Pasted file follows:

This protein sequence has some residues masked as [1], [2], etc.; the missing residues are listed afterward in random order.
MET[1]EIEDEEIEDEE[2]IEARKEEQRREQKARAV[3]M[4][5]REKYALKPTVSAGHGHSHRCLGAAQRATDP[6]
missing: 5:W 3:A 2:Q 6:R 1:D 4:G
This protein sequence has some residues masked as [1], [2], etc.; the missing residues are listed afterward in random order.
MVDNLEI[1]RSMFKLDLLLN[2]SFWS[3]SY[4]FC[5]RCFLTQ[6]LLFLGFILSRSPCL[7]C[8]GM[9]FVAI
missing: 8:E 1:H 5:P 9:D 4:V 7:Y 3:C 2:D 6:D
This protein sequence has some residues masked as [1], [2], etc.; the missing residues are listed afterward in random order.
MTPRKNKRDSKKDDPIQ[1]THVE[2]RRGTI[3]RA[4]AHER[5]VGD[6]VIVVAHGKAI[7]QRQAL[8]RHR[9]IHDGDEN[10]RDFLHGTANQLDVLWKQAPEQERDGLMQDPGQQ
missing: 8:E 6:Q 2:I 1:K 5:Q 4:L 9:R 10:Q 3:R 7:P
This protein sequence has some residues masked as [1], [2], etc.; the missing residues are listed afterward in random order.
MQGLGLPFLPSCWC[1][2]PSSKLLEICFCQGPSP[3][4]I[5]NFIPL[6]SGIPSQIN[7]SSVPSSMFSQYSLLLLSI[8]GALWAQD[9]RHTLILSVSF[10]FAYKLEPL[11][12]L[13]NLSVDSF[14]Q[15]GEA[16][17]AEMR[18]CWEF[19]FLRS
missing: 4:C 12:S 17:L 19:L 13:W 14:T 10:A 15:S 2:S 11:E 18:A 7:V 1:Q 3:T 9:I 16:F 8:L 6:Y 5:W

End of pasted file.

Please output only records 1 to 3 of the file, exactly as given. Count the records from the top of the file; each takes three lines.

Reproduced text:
This protein sequence has some residues masked as [1], [2], etc.; the missing residues are listed afterward in random order.
MET[1]EIEDEEIEDEE[2]IEARKEEQRREQKARAV[3]M[4][5]REKYALKPTVSAGHGHSHRCLGAAQRATDP[6]
missing: 5:W 3:A 2:Q 6:R 1:D 4:G
This protein sequence has some residues masked as [1], [2], etc.; the missing residues are listed afterward in random order.
MVDNLEI[1]RSMFKLDLLLN[2]SFWS[3]SY[4]FC[5]RCFLTQ[6]LLFLGFILSRSPCL[7]C[8]GM[9]FVAI
missing: 8:E 1:H 5:P 9:D 4:V 7:Y 3:C 2:D 6:D
This protein sequence has some residues masked as [1], [2], etc.; the missing residues are listed afterward in random order.
MTPRKNKRDSKKDDPIQ[1]THVE[2]RRGTI[3]RA[4]AHER[5]VGD[6]VIVVAHGKAI[7]QRQAL[8]RHR[9]IHDGDEN[10]RDFLHGTANQLDVLWKQAPEQERDGLMQDPGQQ
missing: 8:E 6:Q 2:I 1:K 5:Q 4:L 9:R 10:Q 3:R 7:P